TILT Biotherapeutics doses first U.S. patient in ovarian cancer immunotherapy trial

Ovarian Cancer

TILT Biotherapeutics says the first U.S. patient has been dosed in its ovarian cancer trial using its oncolytic adenovirus, TILT-123.

The company said TILT-123 has the potential to be first-in-class for this indication.

The open-label, phase I, dose-escalation, multicenter, and multinational, clinical trial of TILT-123 in combination with MSD’s (a tradename of Merck & Co., Inc., Rahway, NJ., USA) anti-PD-1 therapy, KEYTRUDA (pembrolizumab), is for platinum resistant or refractory ovarian cancer (PROTA, also called TILT-T563). 

The U.S. patient, treated at the Mayo Clinic, should complete enrollment in the first cohort of three patients, the other two located in Finland. The phase I trial is expected to enroll up to 15 patients.

The company’s European and U.S. open phase I clinical programs now cover several cancer types including ovarian cancer, head and neck cancer, and melanoma. In September, the company announced a new collaboration and supply agreement with MSD to evaluate TILT-123 in combination with KEYTRUDA in patients with immune checkpoint inhibitor refractory non-small cell lung cancer.

Need for better therapies

TILT Biotherapeutics’ CEO, Akseli Hemminki, a cancer clinician who has treated hundreds of cancer patients with earlier versions of oncolytic viruses, said: “Ovarian cancer is a killer disease with a pressing need for better therapies. There are no oncolytic viruses or check point inhibitors approved for use in that indication.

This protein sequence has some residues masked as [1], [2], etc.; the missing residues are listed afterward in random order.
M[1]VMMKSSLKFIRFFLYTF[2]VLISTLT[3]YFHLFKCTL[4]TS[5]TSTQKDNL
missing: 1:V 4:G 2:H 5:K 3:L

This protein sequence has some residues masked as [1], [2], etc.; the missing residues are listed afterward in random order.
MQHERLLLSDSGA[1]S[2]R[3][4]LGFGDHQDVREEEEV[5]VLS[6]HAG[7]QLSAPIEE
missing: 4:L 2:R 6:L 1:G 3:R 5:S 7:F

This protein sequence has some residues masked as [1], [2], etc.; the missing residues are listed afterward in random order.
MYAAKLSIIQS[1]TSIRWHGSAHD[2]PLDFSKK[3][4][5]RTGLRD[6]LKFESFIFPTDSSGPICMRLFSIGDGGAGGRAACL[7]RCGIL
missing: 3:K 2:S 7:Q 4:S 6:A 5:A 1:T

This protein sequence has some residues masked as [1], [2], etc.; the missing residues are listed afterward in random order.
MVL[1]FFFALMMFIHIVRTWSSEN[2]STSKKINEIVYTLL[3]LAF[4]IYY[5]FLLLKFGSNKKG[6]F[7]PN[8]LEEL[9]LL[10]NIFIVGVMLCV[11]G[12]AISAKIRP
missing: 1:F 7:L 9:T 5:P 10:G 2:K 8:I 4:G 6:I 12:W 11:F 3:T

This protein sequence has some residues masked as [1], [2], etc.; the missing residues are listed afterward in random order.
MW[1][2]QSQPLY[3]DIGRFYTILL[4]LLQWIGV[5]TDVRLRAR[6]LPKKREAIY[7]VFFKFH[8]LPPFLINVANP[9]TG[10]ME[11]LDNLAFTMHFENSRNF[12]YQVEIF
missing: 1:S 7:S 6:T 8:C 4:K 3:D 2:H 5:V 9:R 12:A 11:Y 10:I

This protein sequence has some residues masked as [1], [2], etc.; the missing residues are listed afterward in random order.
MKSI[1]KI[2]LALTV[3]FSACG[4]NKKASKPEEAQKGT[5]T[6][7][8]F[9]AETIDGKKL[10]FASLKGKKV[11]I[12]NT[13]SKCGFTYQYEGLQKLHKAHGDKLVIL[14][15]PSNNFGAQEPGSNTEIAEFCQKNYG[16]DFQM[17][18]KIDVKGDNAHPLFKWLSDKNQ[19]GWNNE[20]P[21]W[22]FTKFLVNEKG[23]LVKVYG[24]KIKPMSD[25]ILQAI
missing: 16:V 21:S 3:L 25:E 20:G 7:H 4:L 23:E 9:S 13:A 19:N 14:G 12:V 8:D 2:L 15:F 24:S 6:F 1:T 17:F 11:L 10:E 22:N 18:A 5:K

“The first U.S. patient dosed is a significant milestone as we strive to make a difference using our armed oncolytic viruses in this difficult to treat disease. It’s a pleasure to work with the prestigious Mayo Clinic to deliver such innovation with impact. We are investing in our own U.S. operations and opening U.S. trial sites by the end of the year, as we advance towards phase 2 trials.”

TILT’s approach revolves around the use of cancer cell specific oncolytic adenoviruses, armed with cytokines and other molecules to boost the patient’s T-cell immune response to better enable it to find and destroy cancer cells.

Explore other topics: CancerUSA

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